Loading ...
Sorry, an error occurred while loading the content.

Re: Tom's question about my question about his reply

Expand Messages
  • Tom
    Then you outlined what I had said I thought were the assumptions the man might be making. What I suppose I don t understand is why you would want to create a
    Message 1 of 2 , Aug 5, 1999
    • 0 Attachment
      Then you outlined what I had said I thought were the assumptions the man might be making. What I suppose I don't understand is why you would want to create a world where there is no uncertainty, definite future occurrences can be known a priori, and then ask for an existentialist view on the man's moral dilemma. I define an existentialist world as being a place where there is no such thing as fact, nothing is definite, and all that 'truly' exists for the people who live in that world is the way they choose to try and perceive their world. So how can I apply existentialist principles to a world which is not existentialist in nature?

      I hinted at that one - in my original post I said "Maybe the nature of your philosophy dictates that it is too contrived to have meaning to you?" I'm no all-knowing expert on existential philosophy but find many similarities between my thoughts and those of many famous 'existential' philosophers. Existentialism is a very diverse term though...defined in many ways. It might be an existentialist list but I'm just trying to get a perspective on this from people who call themselves "existentialists".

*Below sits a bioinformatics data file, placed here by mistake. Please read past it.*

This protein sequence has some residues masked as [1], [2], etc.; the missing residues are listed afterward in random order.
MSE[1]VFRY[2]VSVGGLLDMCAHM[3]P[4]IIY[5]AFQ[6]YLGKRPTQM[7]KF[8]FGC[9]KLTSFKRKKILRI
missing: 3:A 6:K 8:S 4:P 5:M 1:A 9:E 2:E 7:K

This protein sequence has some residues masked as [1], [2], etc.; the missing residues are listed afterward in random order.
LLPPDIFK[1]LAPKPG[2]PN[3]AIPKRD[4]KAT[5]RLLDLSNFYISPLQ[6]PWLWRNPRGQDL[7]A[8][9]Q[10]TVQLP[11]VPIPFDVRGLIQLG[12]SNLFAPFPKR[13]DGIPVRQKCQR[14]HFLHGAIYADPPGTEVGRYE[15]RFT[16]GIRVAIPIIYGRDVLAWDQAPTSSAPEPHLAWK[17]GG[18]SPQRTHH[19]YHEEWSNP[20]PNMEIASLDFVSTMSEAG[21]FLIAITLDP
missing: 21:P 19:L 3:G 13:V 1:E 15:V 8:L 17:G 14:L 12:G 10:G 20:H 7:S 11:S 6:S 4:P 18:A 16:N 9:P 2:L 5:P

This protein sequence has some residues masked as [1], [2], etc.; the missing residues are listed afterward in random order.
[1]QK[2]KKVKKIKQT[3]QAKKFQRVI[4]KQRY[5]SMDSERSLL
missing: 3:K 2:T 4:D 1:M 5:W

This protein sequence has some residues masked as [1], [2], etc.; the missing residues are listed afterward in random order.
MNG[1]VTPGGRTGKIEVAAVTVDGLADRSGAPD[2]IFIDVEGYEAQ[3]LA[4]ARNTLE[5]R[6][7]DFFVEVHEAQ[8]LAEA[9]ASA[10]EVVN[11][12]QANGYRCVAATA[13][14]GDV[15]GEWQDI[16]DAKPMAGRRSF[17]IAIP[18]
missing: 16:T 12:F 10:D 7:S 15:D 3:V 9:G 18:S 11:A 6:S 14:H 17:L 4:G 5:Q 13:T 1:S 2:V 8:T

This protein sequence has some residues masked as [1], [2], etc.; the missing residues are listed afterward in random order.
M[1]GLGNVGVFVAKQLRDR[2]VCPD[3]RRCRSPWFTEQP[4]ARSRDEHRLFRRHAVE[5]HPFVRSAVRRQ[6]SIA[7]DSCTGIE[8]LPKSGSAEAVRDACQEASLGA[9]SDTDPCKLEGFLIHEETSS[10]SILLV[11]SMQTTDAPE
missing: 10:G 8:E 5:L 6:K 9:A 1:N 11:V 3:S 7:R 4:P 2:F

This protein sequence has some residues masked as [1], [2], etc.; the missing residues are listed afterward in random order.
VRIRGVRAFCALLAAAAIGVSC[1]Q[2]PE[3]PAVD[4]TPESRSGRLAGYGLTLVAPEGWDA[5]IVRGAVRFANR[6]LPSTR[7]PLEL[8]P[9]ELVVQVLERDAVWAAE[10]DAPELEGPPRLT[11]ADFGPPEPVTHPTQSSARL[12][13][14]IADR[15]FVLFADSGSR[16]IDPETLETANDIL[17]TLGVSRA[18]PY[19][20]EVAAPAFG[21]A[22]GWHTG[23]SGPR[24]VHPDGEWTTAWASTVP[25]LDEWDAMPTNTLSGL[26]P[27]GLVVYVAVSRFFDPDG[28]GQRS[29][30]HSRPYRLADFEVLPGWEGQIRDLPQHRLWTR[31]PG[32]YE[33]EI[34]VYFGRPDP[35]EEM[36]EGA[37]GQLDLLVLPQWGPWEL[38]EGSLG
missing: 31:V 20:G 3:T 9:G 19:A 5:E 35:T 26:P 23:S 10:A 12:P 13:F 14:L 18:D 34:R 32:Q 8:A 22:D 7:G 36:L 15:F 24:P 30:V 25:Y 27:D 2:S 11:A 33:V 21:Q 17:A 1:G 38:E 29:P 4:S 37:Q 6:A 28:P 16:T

I accept the idea of pragmatic truths. The fact that sun will rise the next morning is a pragmatic truth. The fact that the train will plunge into the canyon is a pragmatic truth. If you would like me to contrive the situation even more then the man is a highly knowledgable physicist with an expertise in railways and therefore he can be almost certain that the train will plunge! :-).

      The idea of my scenario is that the occurances are near certainties. There is little or no room for error in judgement. I could write a book about the scenario to iron out every possible debatable probablility but in this kind of ethical debate, you have to accept that the situation is one with very little room for uncertainty. Rather much like if you drop a lead weight it won't float upwards. You can be as existential about that as you like but if it floats upwards then that's something very odd indeed!

      Tom
    Your message has been successfully submitted and would be delivered to recipients shortly.